What I liked about them was that the food was really good, of course that’s one of the things we look for in restaurants/eateries, and they are generous with the serving too. The sushi is more fish than rice and the ingredients were fresh and tasty. It was an enjoyable dinner that did not burn a hole in our pockets, and it was also a rather cool evening so sitting outside did not make us start perspiring over our food. I’m not sure how spacious the inside of the restaurant would be but on weekends if you would like to sit indoors perhaps you want to try calling for reservations. Service was generally ok but when the customers started filing in around dinner-time, they seemed pretty short-handed and requests for top-up of our green tea took a while, three times to three different waitresses before our cups were re-filled. Other than that, it’s a good place that I will return again for their food.

Mikuni at Fairmont

What used to be called Inagiku many years ago changed its name, and perhaps concept, to Mikuni, which is located at level 3 of Fairmont hotel, accessible from a corner of Raffles City.

While it was still Inagiku, I visited it a couple of times, usually choosing to order their sashimi platters or shabu-shabu or sukiyaki sets. Food was good but pricey, and back then the decor of the restaurant was that of a typical Japanese restaurant of the old days, boasting homely colours of light ply wood (I think, something beigey-yellow) that just make me think of many of the eateries I have been to in Japan. When it underwent a renovation the interior got many shades darker, the walls became dark brown/black. I think it was meant to give the restaurant a more updated and modern vibe, or perhaps the change in name or management fuelled the need to overhaul its appearance, to give it a look that is more aligned with the pricing of the food.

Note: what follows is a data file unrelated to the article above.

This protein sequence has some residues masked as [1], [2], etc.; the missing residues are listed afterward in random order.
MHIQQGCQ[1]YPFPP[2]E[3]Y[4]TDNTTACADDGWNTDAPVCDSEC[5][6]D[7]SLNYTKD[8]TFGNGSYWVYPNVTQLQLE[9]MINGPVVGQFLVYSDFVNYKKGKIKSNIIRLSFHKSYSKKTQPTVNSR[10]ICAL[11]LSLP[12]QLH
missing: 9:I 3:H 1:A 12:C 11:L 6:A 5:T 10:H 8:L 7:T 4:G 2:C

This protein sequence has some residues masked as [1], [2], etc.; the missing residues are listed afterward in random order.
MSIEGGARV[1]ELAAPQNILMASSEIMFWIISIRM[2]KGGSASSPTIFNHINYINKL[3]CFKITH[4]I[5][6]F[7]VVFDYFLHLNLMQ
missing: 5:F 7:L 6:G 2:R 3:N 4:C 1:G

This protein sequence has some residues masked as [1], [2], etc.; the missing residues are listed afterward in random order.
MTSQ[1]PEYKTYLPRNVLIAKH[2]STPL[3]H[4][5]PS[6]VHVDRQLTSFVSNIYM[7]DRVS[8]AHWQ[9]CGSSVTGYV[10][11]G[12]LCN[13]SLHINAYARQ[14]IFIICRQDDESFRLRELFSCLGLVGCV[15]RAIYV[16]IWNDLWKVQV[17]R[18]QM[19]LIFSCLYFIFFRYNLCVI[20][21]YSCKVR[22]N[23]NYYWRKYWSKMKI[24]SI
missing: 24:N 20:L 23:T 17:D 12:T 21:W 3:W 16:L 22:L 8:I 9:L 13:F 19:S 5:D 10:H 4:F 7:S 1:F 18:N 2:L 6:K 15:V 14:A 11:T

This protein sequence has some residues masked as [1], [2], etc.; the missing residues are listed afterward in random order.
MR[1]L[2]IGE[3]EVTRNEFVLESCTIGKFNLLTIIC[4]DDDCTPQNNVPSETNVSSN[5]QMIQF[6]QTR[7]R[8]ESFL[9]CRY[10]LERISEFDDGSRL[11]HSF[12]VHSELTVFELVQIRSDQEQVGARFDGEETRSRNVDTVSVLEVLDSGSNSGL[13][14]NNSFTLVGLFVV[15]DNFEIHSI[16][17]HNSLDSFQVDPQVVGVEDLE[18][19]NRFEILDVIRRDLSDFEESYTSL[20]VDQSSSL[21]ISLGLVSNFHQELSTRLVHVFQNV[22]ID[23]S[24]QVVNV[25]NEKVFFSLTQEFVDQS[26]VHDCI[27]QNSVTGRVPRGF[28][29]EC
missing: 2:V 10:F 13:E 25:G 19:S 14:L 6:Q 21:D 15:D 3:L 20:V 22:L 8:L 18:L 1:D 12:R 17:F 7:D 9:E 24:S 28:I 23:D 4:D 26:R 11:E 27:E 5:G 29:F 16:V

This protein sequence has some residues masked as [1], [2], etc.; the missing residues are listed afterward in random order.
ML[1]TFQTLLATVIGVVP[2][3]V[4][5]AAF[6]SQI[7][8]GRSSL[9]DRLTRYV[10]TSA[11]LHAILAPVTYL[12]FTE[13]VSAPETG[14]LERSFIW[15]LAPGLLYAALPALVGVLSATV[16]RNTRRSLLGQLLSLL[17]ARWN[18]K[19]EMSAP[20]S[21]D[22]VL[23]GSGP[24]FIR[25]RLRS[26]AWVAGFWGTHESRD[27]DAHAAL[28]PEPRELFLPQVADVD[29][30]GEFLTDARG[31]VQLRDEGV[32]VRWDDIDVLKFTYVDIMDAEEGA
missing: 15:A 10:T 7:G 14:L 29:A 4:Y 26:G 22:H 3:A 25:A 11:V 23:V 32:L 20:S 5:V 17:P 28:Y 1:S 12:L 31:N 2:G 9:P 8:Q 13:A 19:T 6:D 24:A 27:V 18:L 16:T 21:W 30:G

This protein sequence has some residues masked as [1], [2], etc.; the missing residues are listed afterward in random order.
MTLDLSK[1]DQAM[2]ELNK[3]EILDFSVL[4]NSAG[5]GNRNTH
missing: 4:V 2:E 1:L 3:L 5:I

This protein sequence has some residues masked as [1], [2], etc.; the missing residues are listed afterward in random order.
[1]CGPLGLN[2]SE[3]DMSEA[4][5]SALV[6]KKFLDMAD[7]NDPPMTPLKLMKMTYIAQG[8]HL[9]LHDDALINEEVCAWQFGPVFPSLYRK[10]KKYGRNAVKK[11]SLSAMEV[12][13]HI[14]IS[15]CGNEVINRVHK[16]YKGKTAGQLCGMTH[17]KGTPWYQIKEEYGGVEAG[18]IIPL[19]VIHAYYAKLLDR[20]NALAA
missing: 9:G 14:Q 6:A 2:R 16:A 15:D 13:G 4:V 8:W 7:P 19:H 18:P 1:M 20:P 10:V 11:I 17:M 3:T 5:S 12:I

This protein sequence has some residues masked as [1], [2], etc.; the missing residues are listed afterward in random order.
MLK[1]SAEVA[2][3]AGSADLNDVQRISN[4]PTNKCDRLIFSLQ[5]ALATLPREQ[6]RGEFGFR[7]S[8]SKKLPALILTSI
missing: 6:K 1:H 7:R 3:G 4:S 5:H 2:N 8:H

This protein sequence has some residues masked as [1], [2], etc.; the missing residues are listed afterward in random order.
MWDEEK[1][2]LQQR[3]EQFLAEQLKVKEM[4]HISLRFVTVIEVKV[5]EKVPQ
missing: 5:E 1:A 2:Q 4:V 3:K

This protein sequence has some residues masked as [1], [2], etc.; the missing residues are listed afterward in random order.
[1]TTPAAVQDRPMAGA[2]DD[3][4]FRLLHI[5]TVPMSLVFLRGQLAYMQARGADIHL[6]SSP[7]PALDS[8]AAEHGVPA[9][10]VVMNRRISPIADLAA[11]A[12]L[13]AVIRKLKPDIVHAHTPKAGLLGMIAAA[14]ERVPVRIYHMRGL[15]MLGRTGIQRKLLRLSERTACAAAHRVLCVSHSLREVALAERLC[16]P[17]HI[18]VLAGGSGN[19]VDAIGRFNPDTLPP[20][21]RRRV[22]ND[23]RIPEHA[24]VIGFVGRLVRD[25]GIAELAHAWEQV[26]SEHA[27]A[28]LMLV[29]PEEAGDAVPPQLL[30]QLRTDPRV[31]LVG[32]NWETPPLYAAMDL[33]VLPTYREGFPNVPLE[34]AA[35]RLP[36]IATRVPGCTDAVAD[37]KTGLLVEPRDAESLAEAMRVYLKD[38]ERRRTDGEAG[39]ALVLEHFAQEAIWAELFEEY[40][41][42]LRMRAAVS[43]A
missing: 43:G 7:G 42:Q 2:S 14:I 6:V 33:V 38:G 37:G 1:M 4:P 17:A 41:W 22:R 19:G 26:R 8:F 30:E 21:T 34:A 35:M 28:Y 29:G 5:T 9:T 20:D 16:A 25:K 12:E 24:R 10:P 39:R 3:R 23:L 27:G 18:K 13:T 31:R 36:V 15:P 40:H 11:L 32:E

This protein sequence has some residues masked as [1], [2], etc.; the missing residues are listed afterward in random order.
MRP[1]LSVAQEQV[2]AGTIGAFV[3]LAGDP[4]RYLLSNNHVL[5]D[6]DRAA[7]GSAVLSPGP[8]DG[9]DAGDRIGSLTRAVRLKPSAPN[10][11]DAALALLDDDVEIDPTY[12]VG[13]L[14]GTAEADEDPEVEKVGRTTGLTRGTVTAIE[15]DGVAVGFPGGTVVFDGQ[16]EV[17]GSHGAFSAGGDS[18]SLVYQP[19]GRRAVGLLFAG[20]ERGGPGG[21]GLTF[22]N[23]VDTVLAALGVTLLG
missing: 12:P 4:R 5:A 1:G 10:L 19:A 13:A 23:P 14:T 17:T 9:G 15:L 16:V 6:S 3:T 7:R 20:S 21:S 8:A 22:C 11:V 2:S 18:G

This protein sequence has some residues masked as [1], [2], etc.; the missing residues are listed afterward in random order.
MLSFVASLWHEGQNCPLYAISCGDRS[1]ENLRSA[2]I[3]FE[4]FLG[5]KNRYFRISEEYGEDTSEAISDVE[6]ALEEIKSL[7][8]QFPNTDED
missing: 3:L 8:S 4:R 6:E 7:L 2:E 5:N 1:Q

I went there once after that and felt that the food quality dropped, or maybe it was just the ambience or somewhat that made the food taste a bit different. Anyhow, that was also where I went a couple of weeks ago for my birthday treat! This time round, I think the food was better, maybe the years in-between this and my prior visit gave them the chance to finetune and improve the culinary skills of the chefs, or maybe it was just how I felt on both occasions.

Their menu is pretty comprehensive but it makes the ordering difficult because if you would like to have a few items that includes sashimi, then you have to think about your budget too. Haha. My friend was able to get a discount off the food so it was well-worth it for us!

Complimentary appetiser. I cannot remember what this is but it’s thin and crispy and tasted like it contained prawn.

Instead of sashimi, we ordered the mixed sushi plate. I liked that the sushi is more fish than rice, and of course the ingredients were really fresh! But perhaps we had too much rice, because in addition to this platter we also had a maki plate.

But this was really good, avocado and I think yellow tail (one of my favourites). And with sushi/sashimi, the wasabi just makes it even better.

Being a big tempura fan, we also had a mixed tempura plate, which consists seafood (prawn and fish slices) and assoted vegetables.

There was an additional grilled or barbequed pork rib that we ordered, that we only had a bit of and were unable to finish because we were so full from all the rice stuff. So a tip for those who have small appetites, don’t take too much carbo, or maybe that’s not really a tip, we probably overestimated ourselves. :p

The pork rib was nicely done and not too oily but it had lots of fatty parts in it that I think most people would really enjoy; we packed that back home but I don’t know why I don’t have a photo of it here.

Since we were already bursting we decided to skip dessert but anyway there was a complimentary matcha mochi dessert, that also came with cubes of azuki sticky cake (rice cake maybe). This was good because it wasn’t sweet, the sweetness of the red bean was complemented well with the slight traces of bitterness from the matcha in perhaps its natural unsweetened form. Nice way to end the meal! And thanks for the treat, my friend!